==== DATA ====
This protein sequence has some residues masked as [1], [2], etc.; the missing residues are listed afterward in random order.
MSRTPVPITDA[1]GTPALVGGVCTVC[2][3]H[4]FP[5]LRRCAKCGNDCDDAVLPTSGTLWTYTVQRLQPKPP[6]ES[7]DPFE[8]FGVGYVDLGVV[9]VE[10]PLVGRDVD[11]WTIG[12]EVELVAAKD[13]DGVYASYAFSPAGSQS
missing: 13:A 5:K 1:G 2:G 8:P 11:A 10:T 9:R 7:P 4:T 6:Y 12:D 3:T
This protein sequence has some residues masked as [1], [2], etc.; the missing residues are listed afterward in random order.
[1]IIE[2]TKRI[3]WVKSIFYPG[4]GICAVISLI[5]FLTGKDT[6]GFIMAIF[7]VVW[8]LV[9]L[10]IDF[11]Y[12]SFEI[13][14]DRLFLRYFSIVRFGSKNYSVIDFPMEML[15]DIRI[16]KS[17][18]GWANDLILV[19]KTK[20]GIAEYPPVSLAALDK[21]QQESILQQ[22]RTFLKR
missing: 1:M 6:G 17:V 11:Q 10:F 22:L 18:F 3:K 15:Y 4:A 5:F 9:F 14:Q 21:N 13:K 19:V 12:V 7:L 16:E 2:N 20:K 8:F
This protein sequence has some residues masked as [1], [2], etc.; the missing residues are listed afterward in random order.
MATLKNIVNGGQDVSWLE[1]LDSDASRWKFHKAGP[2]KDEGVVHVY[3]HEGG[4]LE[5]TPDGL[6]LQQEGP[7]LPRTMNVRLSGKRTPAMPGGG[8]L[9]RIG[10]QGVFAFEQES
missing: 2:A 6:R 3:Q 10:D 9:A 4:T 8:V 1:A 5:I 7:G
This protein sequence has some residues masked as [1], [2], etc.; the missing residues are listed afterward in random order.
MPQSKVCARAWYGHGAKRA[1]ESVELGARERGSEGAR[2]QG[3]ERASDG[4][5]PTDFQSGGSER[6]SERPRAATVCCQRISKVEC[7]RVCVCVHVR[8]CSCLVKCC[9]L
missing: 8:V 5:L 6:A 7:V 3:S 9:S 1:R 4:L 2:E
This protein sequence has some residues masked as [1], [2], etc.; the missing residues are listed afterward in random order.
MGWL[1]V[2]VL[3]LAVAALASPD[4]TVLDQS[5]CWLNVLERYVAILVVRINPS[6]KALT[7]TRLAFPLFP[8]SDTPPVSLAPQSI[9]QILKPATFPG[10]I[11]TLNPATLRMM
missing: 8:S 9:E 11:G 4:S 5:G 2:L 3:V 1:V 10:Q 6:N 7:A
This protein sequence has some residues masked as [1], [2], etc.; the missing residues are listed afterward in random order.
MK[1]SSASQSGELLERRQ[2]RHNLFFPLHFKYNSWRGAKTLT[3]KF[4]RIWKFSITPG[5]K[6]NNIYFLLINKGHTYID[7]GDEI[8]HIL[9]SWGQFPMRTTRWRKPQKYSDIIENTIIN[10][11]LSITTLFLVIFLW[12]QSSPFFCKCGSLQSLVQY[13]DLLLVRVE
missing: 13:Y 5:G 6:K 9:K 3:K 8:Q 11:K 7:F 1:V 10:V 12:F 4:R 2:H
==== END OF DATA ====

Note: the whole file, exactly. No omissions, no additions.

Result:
This protein sequence has some residues masked as [1], [2], etc.; the missing residues are listed afterward in random order.
MSRTPVPITDA[1]GTPALVGGVCTVC[2][3]H[4]FP[5]LRRCAKCGNDCDDAVLPTSGTLWTYTVQRLQPKPP[6]ES[7]DPFE[8]FGVGYVDLGVV[9]VE[10]PLVGRDVD[11]WTIG[12]EVELVAAKD[13]DGVYASYAFSPAGSQS
missing: 13:A 5:K 1:G 2:G 8:P 11:A 10:T 9:R 7:P 4:T 6:Y 12:D 3:T
This protein sequence has some residues masked as [1], [2], etc.; the missing residues are listed afterward in random order.
[1]IIE[2]TKRI[3]WVKSIFYPG[4]GICAVISLI[5]FLTGKDT[6]GFIMAIF[7]VVW[8]LV[9]L[10]IDF[11]Y[12]SFEI[13][14]DRLFLRYFSIVRFGSKNYSVIDFPMEML[15]DIRI[16]KS[17][18]GWANDLILV[19]KTK[20]GIAEYPPVSLAALDK[21]QQESILQQ[22]RTFLKR
missing: 1:M 6:G 17:V 11:Q 10:F 22:L 18:F 3:K 15:Y 4:A 5:F 9:F 14:Q 21:N 13:K 19:V 12:V 7:L 16:E 2:N 20:K 8:F
This protein sequence has some residues masked as [1], [2], etc.; the missing residues are listed afterward in random order.
MATLKNIVNGGQDVSWLE[1]LDSDASRWKFHKAGP[2]KDEGVVHVY[3]HEGG[4]LE[5]TPDGL[6]LQQEGP[7]LPRTMNVRLSGKRTPAMPGGG[8]L[9]RIG[10]QGVFAFEQES
missing: 2:A 6:R 3:Q 10:D 9:A 4:T 8:V 1:A 5:I 7:G
This protein sequence has some residues masked as [1], [2], etc.; the missing residues are listed afterward in random order.
MPQSKVCARAWYGHGAKRA[1]ESVELGARERGSEGAR[2]QG[3]ERASDG[4][5]PTDFQSGGSER[6]SERPRAATVCCQRISKVEC[7]RVCVCVHVR[8]CSCLVKCC[9]L
missing: 8:V 5:L 6:A 7:V 3:S 9:S 1:R 4:L 2:E
This protein sequence has some residues masked as [1], [2], etc.; the missing residues are listed afterward in random order.
MGWL[1]V[2]VL[3]LAVAALASPD[4]TVLDQS[5]CWLNVLERYVAILVVRINPS[6]KALT[7]TRLAFPLFP[8]SDTPPVSLAPQSI[9]QILKPATFPG[10]I[11]TLNPATLRMM
missing: 8:S 9:E 11:G 4:S 5:G 2:L 3:V 1:V 10:Q 6:N 7:A
This protein sequence has some residues masked as [1], [2], etc.; the missing residues are listed afterward in random order.
MK[1]SSASQSGELLERRQ[2]RHNLFFPLHFKYNSWRGAKTLT[3]KF[4]RIWKFSITPG[5]K[6]NNIYFLLINKGHTYID[7]GDEI[8]HIL[9]SWGQFPMRTTRWRKPQKYSDIIENTIIN[10][11]LSITTLFLVIFLW[12]QSSPFFCKCGSLQSLVQY[13]DLLLVRVE
missing: 13:Y 5:G 6:K 9:K 3:K 8:Q 11:K 7:F 1:V 10:V 12:F 4:R 2:H